Lyme disease, what is it?

Lyme disease (also called Borreliosis) is a systemic disease with skin manifestations.

It is caused by bacteria of the Borrelia family which is transmitted via a tick bite (tick of the Ixodes family).

The name Lyme disease refers to “Old Lyme”, a town in Connecticut in the United States where the disease was described for the first time.



How is Lyme disease caught?

The bacteria responsible for Lyme disease is present around the world but is frequent in Europe and North America.

The bacteria is transmitted by ticks, which contaminates humans through bites.



How to avoid getting Lyme disease?

The best is to avoid getting bitten by ticks. Many other infections can be transmitted by other insects and by preventing tick bites, other insects can be prevented from reaching the skin.

To learn more about preventing tick bites, click HERE

If you notice a tick bite, do not worry, but it is important to remove the tick. The best is to consult a medical doctor without delay. He/her will document the time of the bite, remove the bite, and may give you a unique dose of antibiotics.



How does early Lyme disease present itself on the skin?

Often, a red ring appears at the level of the bite and growns centrifugally (away from the center (centre)) (erythema chronicum migrans) (early localised phase).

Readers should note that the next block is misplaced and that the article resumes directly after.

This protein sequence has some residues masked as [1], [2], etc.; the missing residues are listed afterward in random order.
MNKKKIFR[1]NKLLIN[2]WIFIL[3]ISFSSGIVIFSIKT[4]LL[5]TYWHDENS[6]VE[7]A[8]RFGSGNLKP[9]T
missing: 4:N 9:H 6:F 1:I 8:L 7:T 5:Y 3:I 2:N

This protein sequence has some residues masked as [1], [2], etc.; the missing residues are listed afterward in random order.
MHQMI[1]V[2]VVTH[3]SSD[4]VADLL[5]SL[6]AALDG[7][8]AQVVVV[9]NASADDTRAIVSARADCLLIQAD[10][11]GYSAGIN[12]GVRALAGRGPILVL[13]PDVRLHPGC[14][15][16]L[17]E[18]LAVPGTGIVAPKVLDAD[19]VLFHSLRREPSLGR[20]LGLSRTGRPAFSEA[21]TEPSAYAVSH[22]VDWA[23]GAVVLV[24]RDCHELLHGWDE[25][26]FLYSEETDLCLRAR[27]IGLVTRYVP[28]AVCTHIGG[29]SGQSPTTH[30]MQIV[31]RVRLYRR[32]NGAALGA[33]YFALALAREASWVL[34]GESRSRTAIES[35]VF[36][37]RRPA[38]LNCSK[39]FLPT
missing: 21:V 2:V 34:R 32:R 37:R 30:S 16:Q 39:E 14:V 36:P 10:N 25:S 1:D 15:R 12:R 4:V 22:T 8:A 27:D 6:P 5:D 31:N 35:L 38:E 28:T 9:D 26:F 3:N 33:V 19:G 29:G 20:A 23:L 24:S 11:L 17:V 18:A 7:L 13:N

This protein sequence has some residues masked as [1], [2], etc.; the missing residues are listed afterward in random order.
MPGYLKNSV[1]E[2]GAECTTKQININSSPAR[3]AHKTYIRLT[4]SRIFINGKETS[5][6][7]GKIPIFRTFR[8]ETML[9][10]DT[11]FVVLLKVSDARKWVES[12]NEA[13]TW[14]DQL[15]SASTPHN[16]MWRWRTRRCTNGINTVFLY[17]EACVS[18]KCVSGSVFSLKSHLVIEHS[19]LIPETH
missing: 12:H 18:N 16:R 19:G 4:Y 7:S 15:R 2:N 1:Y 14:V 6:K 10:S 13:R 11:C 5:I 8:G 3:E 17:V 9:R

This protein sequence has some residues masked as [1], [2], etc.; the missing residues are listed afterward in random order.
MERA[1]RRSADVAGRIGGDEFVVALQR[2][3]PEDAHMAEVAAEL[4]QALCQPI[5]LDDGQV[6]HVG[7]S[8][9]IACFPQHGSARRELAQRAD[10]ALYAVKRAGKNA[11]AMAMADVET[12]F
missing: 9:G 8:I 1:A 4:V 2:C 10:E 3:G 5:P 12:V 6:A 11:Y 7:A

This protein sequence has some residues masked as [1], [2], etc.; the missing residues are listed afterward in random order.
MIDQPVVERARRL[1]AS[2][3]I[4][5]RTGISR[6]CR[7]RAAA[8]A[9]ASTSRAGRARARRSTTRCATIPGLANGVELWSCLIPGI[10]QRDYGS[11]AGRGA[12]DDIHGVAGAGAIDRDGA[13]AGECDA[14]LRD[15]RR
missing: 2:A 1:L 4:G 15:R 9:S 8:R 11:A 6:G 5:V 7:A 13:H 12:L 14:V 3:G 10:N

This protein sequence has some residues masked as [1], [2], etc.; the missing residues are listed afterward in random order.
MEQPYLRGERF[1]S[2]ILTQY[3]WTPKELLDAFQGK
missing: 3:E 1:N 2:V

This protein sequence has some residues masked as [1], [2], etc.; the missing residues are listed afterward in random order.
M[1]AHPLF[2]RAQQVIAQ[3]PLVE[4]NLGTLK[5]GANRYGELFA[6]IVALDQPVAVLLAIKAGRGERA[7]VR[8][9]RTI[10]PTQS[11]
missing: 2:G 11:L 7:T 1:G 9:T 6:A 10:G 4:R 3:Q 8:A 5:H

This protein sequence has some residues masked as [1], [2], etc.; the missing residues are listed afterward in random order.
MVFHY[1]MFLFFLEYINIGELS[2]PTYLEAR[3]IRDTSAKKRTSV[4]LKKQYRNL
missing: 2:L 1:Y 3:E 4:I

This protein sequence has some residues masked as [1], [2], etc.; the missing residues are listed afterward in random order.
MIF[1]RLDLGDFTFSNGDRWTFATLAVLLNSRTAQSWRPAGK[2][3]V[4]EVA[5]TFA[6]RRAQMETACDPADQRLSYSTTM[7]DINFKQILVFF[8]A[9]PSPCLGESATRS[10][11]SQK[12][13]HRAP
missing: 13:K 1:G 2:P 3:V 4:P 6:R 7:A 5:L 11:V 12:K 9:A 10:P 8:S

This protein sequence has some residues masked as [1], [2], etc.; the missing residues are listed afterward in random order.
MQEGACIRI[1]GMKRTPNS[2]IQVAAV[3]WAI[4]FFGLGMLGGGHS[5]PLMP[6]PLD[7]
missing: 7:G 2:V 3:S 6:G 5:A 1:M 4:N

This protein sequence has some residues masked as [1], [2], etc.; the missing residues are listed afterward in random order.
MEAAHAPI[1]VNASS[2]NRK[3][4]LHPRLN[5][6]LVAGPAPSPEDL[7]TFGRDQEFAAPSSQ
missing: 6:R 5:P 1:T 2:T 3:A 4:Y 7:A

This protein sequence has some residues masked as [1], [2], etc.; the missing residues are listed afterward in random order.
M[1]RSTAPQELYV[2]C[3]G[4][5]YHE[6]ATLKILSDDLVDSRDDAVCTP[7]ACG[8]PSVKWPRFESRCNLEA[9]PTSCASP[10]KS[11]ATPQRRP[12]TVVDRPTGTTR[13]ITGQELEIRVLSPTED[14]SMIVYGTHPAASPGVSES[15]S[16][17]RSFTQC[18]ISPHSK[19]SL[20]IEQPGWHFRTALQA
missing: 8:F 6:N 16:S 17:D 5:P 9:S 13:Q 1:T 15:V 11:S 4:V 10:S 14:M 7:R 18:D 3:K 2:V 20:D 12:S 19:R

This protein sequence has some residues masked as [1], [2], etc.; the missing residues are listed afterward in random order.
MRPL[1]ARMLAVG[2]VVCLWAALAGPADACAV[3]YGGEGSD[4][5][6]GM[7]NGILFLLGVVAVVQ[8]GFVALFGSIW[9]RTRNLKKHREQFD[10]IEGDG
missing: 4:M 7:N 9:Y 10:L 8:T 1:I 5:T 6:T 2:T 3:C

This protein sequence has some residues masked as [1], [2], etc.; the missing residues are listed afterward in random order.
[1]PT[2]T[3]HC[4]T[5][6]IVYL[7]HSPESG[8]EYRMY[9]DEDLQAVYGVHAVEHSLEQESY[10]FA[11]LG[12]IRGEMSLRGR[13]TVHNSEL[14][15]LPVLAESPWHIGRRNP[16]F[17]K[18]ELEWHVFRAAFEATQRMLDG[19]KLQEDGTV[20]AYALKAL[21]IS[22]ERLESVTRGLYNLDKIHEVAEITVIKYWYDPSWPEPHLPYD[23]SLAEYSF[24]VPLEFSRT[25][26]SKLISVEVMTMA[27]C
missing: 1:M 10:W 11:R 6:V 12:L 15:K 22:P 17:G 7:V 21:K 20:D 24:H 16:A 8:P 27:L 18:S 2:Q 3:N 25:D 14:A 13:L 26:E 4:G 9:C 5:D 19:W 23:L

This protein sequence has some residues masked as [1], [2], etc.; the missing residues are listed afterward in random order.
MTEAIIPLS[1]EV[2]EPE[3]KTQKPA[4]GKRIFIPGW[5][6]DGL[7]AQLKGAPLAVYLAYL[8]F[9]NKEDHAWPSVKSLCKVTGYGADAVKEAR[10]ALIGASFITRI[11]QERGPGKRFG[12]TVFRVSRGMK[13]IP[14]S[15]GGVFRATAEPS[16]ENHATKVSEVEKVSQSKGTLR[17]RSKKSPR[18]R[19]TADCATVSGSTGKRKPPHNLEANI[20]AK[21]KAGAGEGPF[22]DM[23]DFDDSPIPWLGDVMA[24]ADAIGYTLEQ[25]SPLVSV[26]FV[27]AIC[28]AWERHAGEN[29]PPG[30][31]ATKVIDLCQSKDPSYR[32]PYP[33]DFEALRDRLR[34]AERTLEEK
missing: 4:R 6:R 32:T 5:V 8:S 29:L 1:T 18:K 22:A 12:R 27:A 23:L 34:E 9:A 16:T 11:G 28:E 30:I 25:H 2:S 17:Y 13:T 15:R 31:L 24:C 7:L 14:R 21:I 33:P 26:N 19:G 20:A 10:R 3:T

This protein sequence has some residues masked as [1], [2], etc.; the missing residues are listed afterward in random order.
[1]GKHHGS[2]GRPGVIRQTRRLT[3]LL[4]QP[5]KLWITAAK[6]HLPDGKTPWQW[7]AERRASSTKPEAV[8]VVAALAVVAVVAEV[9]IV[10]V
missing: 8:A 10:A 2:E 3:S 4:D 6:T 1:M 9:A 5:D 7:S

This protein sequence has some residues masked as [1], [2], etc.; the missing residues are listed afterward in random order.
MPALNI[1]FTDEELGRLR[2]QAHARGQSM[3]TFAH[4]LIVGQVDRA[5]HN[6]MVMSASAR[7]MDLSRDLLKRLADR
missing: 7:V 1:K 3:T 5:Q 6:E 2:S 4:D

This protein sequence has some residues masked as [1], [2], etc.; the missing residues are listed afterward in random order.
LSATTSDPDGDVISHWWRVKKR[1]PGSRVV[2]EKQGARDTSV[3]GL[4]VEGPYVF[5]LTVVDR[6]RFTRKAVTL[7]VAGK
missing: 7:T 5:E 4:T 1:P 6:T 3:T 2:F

multiple erythema chronicum migrans (rare in Europe) and/or extracutaneous manifestations: joints, heart, nervous system, eye…(early disseminted phase).

Lymphocytoma is more frequent in children and present as red nodules on the face, lobules of the ears, the trunk and more rarely the genital area.

The diagnosis is clinical and can be completed by positive serologies in the blood or PCRs (poymerase chain reaction) on skin samples. Curative treatment consists of taking oral antibiotics. However, treatment by injection will be needed if the nervous system is involved.



Erythema Chronicum Migrans



How does Lyme disease present in the late phase?

involvement of the nervous system

involvement of the joint

heart involvement

skin involvement: violaceous atrophy of the extremities (acrodermatitis chronicum atrophicans).

Diagnosis relies on clinical clues, but the results of blood tests is less reliable. Showing the presence of the bacteria by PCR (polymerase chain reaction) or is reliable.

Treatment of the late phase is by injecting antibiotics intraveinously.



Is the probability of neurological and articular involvement the same according to where I was bitten?

No, joint involvement is more frequent in the United-States whereas nervous system involvement (neuroborreliosis) is more frequent in Europe.